MNPS Program Could Earn Students Thousands Upon Graduation - NewsChannel5.com | Nashville News, Weather & Sports

MNPS Program Could Earn Students Thousands Upon Graduation

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by Aundrea Cline-Thomas

NASHVILLE, Tenn.- One of Stratford High School's Academies is preparing students for careers in the gaming and computer simulation industries. Students are learning how create everything from video games to Android apps.

With a graduation rate just shy of 65 percent these opportunities can attract students early and keep them engaged.

If you're clueless about how to use the latest technology, just ask a teenager.

"I know more about apps now because I've been in this class," Sophomore Justin Perry said while playing with an app on his cell phone. "I feel smarter when I'm working with them."

Stratford High School is taking what comes naturally to so many students and incorporating it into the curriculum as part of the Academy of National Safety and Security Technologies.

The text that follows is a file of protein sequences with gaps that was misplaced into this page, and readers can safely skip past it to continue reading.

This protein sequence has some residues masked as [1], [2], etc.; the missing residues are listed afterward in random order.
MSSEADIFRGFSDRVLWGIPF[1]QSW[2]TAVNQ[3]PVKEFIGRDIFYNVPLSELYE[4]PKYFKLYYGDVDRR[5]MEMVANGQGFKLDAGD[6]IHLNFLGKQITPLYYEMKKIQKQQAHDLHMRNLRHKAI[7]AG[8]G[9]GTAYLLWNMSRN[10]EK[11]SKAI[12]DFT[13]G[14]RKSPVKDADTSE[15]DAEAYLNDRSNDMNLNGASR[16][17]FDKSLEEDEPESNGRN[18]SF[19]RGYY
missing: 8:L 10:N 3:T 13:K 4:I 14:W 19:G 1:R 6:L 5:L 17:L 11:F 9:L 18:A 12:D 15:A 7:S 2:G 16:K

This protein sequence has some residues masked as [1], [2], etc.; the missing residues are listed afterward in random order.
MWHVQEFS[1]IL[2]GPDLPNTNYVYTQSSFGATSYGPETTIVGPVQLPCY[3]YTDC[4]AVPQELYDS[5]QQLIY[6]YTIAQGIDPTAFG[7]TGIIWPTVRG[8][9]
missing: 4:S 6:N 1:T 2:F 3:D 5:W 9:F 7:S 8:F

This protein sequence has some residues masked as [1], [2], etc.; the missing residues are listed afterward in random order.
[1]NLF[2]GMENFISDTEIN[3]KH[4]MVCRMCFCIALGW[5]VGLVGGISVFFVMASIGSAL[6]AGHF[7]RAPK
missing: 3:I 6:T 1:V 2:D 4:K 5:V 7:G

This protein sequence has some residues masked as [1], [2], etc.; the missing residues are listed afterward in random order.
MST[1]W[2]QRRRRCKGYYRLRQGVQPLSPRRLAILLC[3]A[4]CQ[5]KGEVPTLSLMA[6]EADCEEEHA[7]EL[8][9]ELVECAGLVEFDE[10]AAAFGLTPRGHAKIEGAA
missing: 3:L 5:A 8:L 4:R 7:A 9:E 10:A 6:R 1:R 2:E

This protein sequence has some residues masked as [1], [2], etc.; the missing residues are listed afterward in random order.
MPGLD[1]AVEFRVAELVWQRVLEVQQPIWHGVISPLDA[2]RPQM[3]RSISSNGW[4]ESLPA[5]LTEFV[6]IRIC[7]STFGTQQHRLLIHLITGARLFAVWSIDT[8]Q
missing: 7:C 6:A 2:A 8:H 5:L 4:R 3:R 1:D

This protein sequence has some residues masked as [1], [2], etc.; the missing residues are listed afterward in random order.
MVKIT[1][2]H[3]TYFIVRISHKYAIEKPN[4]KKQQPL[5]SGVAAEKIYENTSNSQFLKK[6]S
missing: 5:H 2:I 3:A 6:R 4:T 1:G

"This is a cool class," Perry said about his computer programming class. "We're learning how to design our own games. We're learning how to design apps for Android. We're learning how to work computers, typing, a little bit of everything."

A computer programming class is part of the growing computer simulation and game programming pathway.

"Our goal is to be able to partner with our partners to get them the hours they need to get certified on the day they graduate," Executive Principal Michael Steele explained.

The future pay-off is helping engage students early.

"[On the] very basic level the salary information we see is anywhere from the $30,000 to $50,000 to $70,000," Liza Massey, President and CEO of the Nashville Technology Council said.

That's just with a high school diploma and a certificate.

"We do a quarterly report and the last report showed there were over 820 jobs being advertised for tech people," Massey said of the jobs that range from entry level to executive positions.

"I'm hoping to be an engineer," Perry said. "Work on computers for music engineering."

The future may seem like a lifetime away for the 15 year old.

"I just want to make a change," he said. "I want to make an app that everybody will want to download."

Now the future is in his hands.

 

 

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